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Officials applaud, defend arrangement that brought Panasonic to Newark

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An artist's rendering of the new Panasonic headquarters in Newark.
An artist's rendering of the new Panasonic headquarters in Newark.

Panasonic Corp.'s decision this spring to keep its North American headquarters in New Jersey has faced criticism about whether the millions of dollars in state incentives given to the electronics giant were too generous to keep the company in-state.

So as Lt. Gov. Kim Guadagno stood before company representatives and local government leaders Tuesday morning, she tackled those criticisms head on, saying the credits don't amount to a corporate giveaway.

"It is not a blank check from the state of New Jersey to Panasonic," Guadagno said. "You in fact were going to go someplace else had we not all gotten together."

Panasonic currently has its North American headquarters in Secaucus. In April, the company announced it would stay in New Jersey and move its headquarters to a yet-to-be-constructed office tower overlooking the Passaic River, in Newark. State officials helped solidify that decision by granting the company up to $102.4 million from the New Jersey Economic Development Authority's Urban Transit Hub tax credit program.

Guadagno said the company won't get the money unless it follows through on its plan to move 800 employees to the new facility in 2013, and she said the move comes with the promise to create 200 additional jobs in the future. The net economic benefit to the state, she said, is $222.8 million over 11 years.

Joseph Taylor, chairman and CEO of Panasonic's North American operations, said the company did look out of state, and had many attractive offers.

But Taylor said he was impressed by Gov. Chris Christie and Mayor Cory Booker, and it was their vision to revitalize Newark that helped win him over.

"It wasn't the money, believe me," he said Tuesday.

That's not to say the incentives weren't important to the company's calculations, he said.

"Without the incentive, it was totally unviable. Totally unviable," he said. "But even with the money, it wasn't the most attractive opportunity we had, by far."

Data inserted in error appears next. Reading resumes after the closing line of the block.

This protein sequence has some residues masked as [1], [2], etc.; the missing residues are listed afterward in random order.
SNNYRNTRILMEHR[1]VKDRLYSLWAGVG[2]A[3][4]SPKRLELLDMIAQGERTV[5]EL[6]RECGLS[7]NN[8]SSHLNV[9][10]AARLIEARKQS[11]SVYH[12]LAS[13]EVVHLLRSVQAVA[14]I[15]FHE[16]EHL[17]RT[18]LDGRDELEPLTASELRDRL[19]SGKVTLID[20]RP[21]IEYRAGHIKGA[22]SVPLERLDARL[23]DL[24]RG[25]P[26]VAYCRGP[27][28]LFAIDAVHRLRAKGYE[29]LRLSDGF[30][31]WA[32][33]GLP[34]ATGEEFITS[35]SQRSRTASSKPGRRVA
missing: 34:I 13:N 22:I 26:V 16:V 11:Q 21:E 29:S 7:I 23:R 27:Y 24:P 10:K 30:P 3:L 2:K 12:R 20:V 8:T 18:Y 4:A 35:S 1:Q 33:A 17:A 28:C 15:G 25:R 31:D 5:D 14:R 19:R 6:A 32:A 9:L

Taylor said initially, employees were worried about losing their jobs if the company moved out of state. After the Newark relocation was announced, he said, some employees needed convincing that the Brick City was really a good place to work.

"So we want to prove to them that we had a reason for choosing Newark, and it's not the Newark you thought it was," Taylor said. "It's a completely different Newark, and we're going to be part of the effort making it better."

Lyneir Richardson, CEO of Brick City Development Corp., said he hopes Panasonic will be a catalyst to draw other companies to Newark. In addition to the 410,000-square-foot structure that will house Panasonic, Richardson said there are seven sites in the city that are suitable for high-rise office buildings. An office tower represents a $100 million construction investment and 1,000 construction jobs, he said.

Richardson said Newark officials are fanning out across the country to talk up the city, because he said most people don't realize Newark's central business district has five nearby colleges, a performing arts center and a train station that's just a short ride from Manhattan.

"The one thing that Joe Taylor did which was significant is he actually walked the central business district," Richardson said. "So we're trying to get more real estate decision makers and executives to just come and spend half a day here."

Christie said the Panasonic deal is an example of bipartisan cooperation, and part of an ongoing effort to improve the business climate in a state that for years was considered unfriendly to businesses.

"The fact that not only are they (Panasonic) keeping all of their employees here and moving them to Newark, but also adding employees over the next number of years is a great boon not only to New Jersey's bottom line," he said, "but more importantly to New Jersey's psyche."

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